Why a Multi-Layered Approach to Security is Vital for Terminal Switch Applications

Given the powerful remote access capabilities that a terminal switch (http://www.wti.com/c-56-terminal-switch.aspx) provides in an out of band management application, it’s absolutely vital to ensure that a terminal switch includes adequate security features to protect critical console port command functions from unauthorized access. Almost all terminal switch units include basic security features such as password protection, but in many terminal switch applications, simple password security isn’t enough; that’s why it’s important to select a terminal server product that supports additional, advanced security functions functions such as authentication and encryption such as HTTPS and the ability to create SSL security certificates.

HTTPS provides improved security for users who typically contact their terminal server unit via web browser interface. In addition to providing a more secure connection than plain HTTP, HTTPS also provides the ability to create self signed certificates without the need to contact an outside service. HTTPS support also simplifies the process of installing a terminal switch in a remote network application, by eliminating the need to set up your DNS to recognize the terminal switch device.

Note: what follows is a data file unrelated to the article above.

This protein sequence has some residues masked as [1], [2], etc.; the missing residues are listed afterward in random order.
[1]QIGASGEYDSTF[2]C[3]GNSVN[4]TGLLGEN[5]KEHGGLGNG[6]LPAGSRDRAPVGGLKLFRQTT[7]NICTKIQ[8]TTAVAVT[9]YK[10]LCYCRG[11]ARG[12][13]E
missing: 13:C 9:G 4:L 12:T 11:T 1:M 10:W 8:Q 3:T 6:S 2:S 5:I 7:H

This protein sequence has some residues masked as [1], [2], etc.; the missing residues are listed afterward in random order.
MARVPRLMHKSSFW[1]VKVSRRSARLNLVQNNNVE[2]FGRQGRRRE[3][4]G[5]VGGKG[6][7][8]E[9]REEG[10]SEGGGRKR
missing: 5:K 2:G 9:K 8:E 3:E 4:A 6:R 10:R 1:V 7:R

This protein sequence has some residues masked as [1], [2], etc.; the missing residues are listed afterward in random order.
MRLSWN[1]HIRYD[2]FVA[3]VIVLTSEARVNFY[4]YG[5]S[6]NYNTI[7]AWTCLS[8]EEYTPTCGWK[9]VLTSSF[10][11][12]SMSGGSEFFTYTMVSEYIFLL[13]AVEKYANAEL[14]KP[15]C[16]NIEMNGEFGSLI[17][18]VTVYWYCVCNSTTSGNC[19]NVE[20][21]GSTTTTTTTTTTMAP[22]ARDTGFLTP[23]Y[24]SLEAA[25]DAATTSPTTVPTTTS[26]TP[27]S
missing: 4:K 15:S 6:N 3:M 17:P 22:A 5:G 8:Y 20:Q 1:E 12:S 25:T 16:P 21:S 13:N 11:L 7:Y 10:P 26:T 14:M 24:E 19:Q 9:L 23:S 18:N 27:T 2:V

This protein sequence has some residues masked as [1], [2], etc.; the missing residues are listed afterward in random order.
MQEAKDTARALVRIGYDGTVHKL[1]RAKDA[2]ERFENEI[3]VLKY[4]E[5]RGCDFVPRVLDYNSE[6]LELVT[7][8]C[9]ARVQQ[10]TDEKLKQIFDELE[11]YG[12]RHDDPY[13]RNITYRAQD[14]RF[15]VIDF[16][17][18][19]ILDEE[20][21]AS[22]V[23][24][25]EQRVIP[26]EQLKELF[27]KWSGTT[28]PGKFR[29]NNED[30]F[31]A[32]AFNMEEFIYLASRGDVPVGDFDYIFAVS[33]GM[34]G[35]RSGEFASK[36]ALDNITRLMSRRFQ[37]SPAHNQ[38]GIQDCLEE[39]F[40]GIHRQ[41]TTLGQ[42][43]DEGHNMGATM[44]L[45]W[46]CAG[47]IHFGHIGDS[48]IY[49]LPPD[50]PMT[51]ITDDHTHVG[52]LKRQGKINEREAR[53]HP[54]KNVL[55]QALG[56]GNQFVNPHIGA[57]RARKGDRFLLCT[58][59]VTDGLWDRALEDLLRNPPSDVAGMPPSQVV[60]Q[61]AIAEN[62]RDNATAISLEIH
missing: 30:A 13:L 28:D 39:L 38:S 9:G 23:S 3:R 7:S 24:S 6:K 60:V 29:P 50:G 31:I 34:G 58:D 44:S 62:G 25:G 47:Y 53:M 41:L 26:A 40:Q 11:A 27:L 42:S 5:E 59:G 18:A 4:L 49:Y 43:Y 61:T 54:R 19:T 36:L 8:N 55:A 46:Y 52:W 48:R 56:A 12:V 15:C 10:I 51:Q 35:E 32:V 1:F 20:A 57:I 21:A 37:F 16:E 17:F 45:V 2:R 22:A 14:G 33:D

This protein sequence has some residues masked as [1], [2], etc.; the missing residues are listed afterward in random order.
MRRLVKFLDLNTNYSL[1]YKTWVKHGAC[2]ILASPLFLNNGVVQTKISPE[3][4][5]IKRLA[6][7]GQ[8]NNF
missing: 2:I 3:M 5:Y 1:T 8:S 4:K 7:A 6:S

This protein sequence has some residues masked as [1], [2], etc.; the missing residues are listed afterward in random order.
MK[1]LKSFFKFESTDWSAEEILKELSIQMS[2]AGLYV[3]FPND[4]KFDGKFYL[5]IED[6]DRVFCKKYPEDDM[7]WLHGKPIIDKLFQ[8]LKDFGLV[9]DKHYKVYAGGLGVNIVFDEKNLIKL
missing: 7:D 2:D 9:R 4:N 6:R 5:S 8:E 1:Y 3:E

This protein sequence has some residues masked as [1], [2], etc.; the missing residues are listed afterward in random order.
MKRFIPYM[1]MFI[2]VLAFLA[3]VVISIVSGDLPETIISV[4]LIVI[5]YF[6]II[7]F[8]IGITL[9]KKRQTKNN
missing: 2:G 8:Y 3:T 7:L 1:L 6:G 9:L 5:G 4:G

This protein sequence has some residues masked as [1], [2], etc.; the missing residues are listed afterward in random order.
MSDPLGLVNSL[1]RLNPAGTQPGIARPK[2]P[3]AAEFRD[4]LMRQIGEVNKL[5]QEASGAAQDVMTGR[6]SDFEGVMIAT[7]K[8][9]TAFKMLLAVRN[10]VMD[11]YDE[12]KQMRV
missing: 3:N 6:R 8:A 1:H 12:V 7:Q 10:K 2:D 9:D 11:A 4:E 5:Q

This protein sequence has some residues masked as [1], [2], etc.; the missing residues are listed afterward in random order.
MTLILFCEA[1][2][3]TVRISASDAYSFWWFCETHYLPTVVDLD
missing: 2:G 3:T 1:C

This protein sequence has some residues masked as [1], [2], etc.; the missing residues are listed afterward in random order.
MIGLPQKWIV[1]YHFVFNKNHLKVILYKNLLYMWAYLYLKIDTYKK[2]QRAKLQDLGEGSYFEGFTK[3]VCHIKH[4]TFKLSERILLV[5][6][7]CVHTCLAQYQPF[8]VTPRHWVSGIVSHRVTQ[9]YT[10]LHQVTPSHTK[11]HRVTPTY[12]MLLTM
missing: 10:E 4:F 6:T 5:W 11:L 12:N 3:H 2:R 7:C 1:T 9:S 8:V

HTTPS support also enables the terminal switch to issue SSL security certificates and private server keys; this allows encrypted data sent to and from the terminal switch unit to be decoded by authorized users, while effectively preventing transmitted data from being intercepted and read by those without a valid SSL certificate. The SSL security certificate also provides authentication by preventing users without a valid SSL certificate from being able to access command, configuration and status display functions on the terminal switch unit.

Ideally, a terminal switch product should support a variety of different authentication and security protocols in order to provide a multi-layered approach to security and authentication, which provides a much more effective solution than a single layer approach to terminal switch security. In addition to HTTPS, a terminal switch should also support authentication protocols such as LDAP, Kerberos, TACACS and Radius, as well as security features such as password security and IP filtering. If the terminal switch will also be accessible via modem, then security/authentication features such as callback security can also be helpful.

The remote console port access capabilities of a terminal switch unit provide network administrators with a valuable tool for diagnosing and troubleshooting problems with remote network devices, but in order for these remote access tools to be truly helpful, it’s absolutely imperative that the terminal switch includes adequate means to protect remote access capabilities from unauthorized users. In addition to commonly encountered security and authentication features such as password security and third party authentication protocols, a secure terminal switch unit should also support the encryption and authentication features provided by HTTPS support and SSH security certification.

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